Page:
In 1966, after several successes in the South, King and others in the civil rights organizations tried to spread the movement to the North, with Chicago as their first destination. King and Ralph Abernathy, both from the middle class, moved into a building at 1550 S. Hamlin Ave., in the slums of North Lawndale on the West Side of Chicago, as an educational experience and to demonstrate their support and empathy for the poor.
The SCLC formed a coalition with CCCO, Coordinating Council of Community Organizations, an organization founded by Albert Raby, and the combined organizations' efforts were fostered under the aegis of The Chicago Freedom Movement. During that spring, several white couple / black couple tests of real estate offices uncovered racial steering: discriminatory processing of housing requests by couples who were exact matches in income, background, number of children, and other attributes.
The needs of the movement for radical change grew, and several larger marches were planned and executed: in Bogan, Belmont Cragin, Jefferson Park, Evergreen Park (a suburb southwest of Chicago), Gage Park, Marquette Park, and others.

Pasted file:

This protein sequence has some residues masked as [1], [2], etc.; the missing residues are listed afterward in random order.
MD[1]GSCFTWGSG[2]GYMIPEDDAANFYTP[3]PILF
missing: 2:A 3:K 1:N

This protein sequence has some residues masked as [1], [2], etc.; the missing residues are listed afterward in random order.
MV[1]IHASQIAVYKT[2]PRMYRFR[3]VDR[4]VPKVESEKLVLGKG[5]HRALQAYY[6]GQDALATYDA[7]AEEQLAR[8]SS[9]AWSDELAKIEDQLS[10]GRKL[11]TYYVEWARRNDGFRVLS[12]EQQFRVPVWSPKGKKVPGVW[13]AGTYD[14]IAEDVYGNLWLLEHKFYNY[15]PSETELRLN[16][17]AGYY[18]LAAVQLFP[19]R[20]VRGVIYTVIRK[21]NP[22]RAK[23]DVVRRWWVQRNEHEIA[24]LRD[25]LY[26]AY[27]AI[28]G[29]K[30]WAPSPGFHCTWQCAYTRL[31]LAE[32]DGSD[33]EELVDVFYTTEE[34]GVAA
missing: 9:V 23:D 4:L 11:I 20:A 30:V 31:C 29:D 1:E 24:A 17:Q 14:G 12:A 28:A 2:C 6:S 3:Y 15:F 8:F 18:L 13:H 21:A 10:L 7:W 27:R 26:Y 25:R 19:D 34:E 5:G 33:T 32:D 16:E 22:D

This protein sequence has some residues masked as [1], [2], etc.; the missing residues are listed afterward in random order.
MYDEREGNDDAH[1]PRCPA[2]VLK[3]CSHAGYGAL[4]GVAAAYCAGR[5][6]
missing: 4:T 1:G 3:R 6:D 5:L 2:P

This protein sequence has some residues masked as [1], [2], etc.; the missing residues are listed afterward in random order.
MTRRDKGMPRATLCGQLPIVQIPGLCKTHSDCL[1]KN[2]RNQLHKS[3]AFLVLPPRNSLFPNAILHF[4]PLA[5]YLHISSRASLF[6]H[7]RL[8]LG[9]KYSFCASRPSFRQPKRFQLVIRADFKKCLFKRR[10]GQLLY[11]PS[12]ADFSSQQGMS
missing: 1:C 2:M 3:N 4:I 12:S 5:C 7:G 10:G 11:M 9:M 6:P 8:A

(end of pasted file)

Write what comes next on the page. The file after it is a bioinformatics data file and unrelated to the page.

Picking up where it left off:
Abernathy later wrote that the movement received a worse reception in Chicago than in the South. Marches, especially the one through Marquette Park on August 5, 1966, were met by thrown bottles and screaming throngs. Rioting seemed very possible. King's beliefs militated against his staging a violent event, and he negotiated an agreement with Mayor Richard J. Daley to cancel a march in order to avoid the violence that he feared would result. King, who received death threats throughout his involvement in the civil rights movement, was hit by a brick during one march but continued to lead marches in the face of personal danger.
When King and his allies returned to the South, they left Jesse Jackson, a seminary student who had previously joined the movement in the South, in charge of their organization. Jackson continued their struggle for civil rights by organizing the Operation Breadbasket movement that targeted chain stores that did not deal fairly with blacks.
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